New research shows that highly processed food could be negatively affecting your mental health.
As more research on nutrition comes out, it seems that the old saying “you are what you eat,” may be true. Researchers of a recent study believe that processed foods may not only negatively affect your physical health but also your mental health. Before diving into the recent research let’s review the difference between unprocessed, minimally processed, processed, highly-processed and ultra-processed foods.
Unprocessed, Minimally Processed, Processed, Highly-Processed, and Ultra-Processed Foods
Unprocessed foods have good vitamins and nutrients present in them and the food is in its natural state or very close to it. Some of these foods are called minimally processed because they need to be prepared for eating and storing by boiling, freezing, pasteurization, etc. Some examples of unprocessed or minimally processed foods include raw chicken, apples, carrots, and nuts3.
When a food is processed it is changed from its natural state. This could be done by adding additional ingredients or canning. Some examples of processed food include canned fish, and canned vegetables and fruits. These foods usually have two or three ingredients3.
Lastly, highly or ultra-processed foods contain many added ingredients, artificial colors, and / or preservatives. They are high in sugar, salt, fat, artificial flavors, and starches. Some examples of highly or ultra-processed foods include soda, hot dogs, lunch meats, baked goods, and frozen meals3.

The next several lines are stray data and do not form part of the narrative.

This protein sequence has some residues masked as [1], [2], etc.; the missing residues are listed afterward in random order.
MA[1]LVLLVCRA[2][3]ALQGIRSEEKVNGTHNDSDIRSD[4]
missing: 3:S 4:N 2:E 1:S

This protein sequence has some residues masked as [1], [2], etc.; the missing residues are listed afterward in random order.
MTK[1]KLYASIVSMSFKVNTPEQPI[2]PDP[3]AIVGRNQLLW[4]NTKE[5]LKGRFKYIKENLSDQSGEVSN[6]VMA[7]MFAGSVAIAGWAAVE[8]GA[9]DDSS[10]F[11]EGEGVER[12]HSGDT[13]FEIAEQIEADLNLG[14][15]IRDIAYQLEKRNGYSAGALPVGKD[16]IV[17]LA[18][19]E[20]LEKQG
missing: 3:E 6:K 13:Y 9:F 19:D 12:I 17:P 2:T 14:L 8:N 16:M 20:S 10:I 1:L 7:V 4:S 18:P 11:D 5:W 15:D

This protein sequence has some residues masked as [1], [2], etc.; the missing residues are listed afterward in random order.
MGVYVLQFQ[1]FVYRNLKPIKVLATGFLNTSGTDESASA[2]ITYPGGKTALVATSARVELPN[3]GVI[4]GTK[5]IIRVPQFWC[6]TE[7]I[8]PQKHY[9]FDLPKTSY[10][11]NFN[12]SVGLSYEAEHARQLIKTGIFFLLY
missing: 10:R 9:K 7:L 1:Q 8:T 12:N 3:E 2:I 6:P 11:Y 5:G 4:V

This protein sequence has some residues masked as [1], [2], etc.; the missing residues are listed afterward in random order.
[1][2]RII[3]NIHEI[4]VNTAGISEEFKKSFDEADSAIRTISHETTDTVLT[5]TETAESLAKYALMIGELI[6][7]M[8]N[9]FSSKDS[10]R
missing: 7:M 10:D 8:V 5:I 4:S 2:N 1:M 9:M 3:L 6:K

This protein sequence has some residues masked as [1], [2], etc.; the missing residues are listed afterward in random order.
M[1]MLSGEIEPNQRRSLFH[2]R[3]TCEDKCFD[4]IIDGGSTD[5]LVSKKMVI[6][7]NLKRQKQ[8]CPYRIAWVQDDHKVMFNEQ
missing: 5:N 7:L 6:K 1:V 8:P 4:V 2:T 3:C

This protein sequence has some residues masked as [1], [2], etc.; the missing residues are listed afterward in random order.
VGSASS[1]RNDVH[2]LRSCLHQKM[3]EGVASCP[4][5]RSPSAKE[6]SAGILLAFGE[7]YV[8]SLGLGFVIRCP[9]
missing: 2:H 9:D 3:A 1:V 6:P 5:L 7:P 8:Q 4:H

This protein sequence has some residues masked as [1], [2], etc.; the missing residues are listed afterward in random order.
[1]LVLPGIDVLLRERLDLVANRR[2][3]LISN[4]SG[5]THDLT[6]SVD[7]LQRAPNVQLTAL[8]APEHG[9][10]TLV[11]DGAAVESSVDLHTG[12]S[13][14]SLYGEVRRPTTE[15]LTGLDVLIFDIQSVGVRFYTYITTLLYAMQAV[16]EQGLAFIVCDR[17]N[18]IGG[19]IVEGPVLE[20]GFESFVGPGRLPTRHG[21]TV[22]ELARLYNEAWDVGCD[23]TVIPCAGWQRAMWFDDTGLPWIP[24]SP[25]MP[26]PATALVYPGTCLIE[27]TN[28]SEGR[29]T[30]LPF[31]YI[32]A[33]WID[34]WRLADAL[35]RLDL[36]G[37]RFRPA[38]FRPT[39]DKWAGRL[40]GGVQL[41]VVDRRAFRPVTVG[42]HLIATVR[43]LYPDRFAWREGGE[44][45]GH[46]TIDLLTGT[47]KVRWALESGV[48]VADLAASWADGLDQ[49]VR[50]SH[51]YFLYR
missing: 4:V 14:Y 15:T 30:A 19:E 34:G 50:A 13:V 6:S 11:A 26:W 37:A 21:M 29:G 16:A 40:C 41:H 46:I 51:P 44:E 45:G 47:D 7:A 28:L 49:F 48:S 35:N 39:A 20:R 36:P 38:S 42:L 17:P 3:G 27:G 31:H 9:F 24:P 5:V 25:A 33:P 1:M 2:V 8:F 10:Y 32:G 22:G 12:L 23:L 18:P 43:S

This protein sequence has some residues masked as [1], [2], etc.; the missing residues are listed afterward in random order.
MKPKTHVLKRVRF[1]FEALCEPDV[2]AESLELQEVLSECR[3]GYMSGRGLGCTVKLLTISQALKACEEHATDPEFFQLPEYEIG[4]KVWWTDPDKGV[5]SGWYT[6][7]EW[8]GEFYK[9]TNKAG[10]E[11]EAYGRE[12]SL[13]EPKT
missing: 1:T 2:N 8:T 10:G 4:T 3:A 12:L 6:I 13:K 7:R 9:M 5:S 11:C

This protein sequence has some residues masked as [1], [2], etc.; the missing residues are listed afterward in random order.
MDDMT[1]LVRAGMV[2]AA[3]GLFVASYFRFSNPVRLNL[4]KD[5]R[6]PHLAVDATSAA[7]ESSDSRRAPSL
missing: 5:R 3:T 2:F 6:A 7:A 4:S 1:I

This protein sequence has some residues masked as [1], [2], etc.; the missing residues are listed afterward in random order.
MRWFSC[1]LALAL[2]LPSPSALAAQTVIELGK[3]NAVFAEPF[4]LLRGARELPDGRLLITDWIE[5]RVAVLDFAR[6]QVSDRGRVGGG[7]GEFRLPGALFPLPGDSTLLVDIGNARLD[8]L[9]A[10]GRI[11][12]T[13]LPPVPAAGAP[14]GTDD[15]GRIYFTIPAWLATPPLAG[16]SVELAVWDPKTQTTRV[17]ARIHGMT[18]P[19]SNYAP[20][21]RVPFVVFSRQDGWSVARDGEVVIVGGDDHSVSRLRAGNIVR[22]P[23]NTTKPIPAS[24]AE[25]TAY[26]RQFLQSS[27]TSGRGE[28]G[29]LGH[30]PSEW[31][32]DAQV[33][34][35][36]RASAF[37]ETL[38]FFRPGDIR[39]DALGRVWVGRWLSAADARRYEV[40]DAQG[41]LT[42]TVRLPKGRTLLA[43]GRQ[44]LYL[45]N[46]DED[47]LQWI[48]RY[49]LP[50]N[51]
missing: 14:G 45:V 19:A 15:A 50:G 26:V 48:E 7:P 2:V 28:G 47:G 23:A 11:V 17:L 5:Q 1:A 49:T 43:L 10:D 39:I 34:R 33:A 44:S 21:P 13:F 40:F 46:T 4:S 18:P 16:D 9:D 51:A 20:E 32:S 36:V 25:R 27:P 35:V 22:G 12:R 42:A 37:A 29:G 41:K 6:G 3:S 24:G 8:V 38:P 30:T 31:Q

Researchers at Schmidt College of Medicine at Florida Atlantic University studied whether people who eat more ultra-processed foods have negative mental health symptoms. They conducted research on over 10,000 participants who had completed the United States National Health and Nutrition Examination Survey between the years of 2007 and 2012. The consumption of ultra-processed food by each participant was calculated and compared with levels of depression and anxiety.1
The researchers found that people who ate more ultra-processed foods were significantly more likely to report depression and anxiety.1 Previous studies have also linked highly processed and ultra-processed foods with negative mental health symptoms. The research on the link between food and mental health continues to grow.
Dr. Eric Hecht, one of the researchers of the study, told Healthline, “Diets high in ultra-processed foods often lack essential nutrients and are high in added sugars, both of which have been found to be associated with adverse mental health symptoms.”2 Dr. Hecht is an advocate of efforts to educate the public on the effects of highly processed foods on both physical and mental health.
The Bottom Line
The bottom line is that numerous studies have shown that highly processed foods have negative effects on physical health and now also on mental health. You should learn to identify highly processed foods and try to limit them in your diet. Instead, focus on eating unprocessed or minimally processed foods for better physical and mental health.
- Hecht, E., Rabil, A., Martinez Steele, E., Abrams, G., Ware, D., Landy, D., & Hennekens, C. (2022). Cross-sectional examination of ultra-processed food consumption and adverse mental health symptoms. Public Health Nutrition, 1-10. doi:10.1017/S1368980022001586
- Schimelpfening, N. (2022, August 30). Your favorite snacks may be causing you to feel anxious or depressed. Healthline. Retrieved September 13, 2022
- Katherine D. McManus, M. S. (2020, January 9). What are ultra-processed foods and are they bad for our health? Harvard Health. Retrieved September 13, 2022